A 46-year-old Clarksville nursery is up for sale after its founder, who is terminally ill, closed the business.
The owners of Cherry Brae, a 22 1/2 -acre nursery, say they hope to find a buyer for the nursery soon. Founder George James Simpson, 68, and his son, David Simpson, have run the nursery together for the last 10 years.
The nursery is still running its wholesale operation but has been scaling down its retail section over the last few months, closing it in January.
The Simpson family has farmed in Clarksville since the early 1800s. George Simpson operated a produce stand at Lexington Market in Baltimore, then opened a nursery at the farm in the late 1940s. He is now seriously ill, relatives say.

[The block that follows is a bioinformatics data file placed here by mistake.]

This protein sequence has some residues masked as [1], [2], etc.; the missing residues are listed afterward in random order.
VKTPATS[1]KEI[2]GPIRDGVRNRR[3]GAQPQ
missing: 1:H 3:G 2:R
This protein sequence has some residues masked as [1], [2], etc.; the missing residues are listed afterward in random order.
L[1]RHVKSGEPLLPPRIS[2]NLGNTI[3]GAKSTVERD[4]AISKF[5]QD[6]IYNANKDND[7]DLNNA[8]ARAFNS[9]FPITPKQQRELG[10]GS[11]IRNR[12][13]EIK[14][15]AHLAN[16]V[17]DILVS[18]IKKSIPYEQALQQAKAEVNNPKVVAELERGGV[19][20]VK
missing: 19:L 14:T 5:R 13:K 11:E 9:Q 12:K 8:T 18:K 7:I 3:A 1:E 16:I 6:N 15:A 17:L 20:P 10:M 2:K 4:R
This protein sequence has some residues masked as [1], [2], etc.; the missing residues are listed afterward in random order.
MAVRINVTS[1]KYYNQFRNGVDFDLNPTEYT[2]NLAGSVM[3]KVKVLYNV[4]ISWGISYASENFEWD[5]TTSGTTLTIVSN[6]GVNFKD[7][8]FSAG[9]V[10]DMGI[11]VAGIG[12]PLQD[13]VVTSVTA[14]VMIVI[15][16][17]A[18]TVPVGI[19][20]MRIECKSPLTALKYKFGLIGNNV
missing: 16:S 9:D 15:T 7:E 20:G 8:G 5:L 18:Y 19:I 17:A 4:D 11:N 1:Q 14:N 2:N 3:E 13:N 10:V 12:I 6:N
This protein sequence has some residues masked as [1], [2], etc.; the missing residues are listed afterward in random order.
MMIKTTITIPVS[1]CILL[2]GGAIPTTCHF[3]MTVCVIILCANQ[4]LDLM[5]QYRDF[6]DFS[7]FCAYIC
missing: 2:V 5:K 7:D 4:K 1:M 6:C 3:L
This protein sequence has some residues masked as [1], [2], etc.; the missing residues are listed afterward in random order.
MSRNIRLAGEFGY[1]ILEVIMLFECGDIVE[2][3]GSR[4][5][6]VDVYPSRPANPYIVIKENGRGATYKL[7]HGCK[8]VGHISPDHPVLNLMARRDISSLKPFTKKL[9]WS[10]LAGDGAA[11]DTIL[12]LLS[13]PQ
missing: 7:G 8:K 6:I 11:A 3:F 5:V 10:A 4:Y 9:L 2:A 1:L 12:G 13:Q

Housing developments in the Clarksville area took surrounding farmland, and the nursery thrived because residential gardeners needed flowers and shrubs, said David Simpson. This past year, the nursery served 5,000 to 6,000 customers.
"We used to be considered way out in the boondocks, but now all the farms have disappeared," said David Simpson, 39. "It's sad to have to sell. We certainly would hate to see what's one of the last oases in the county gobbled up by more houses."
Simpson said he would like to keep the nursery running but simply can't do it without his father.
Neighbors say losing the nursery will be a disappointment.
"It's going to be a tremendous loss to the community to have the Simpsons' nursery go," said Wendy Savoy of Clarksville, who has shopped at the store for 15 years.
"They're kind of salt-of-the-earth people who are very caring," Savoy said. "Everybody around would always go to Cherry Brae's to get seedlings. And you know there's nothing like a Cherry Brae poinsettia at Christmastime.
"They're a part of what makes Clarksville special."
Pub Date: 4/03/97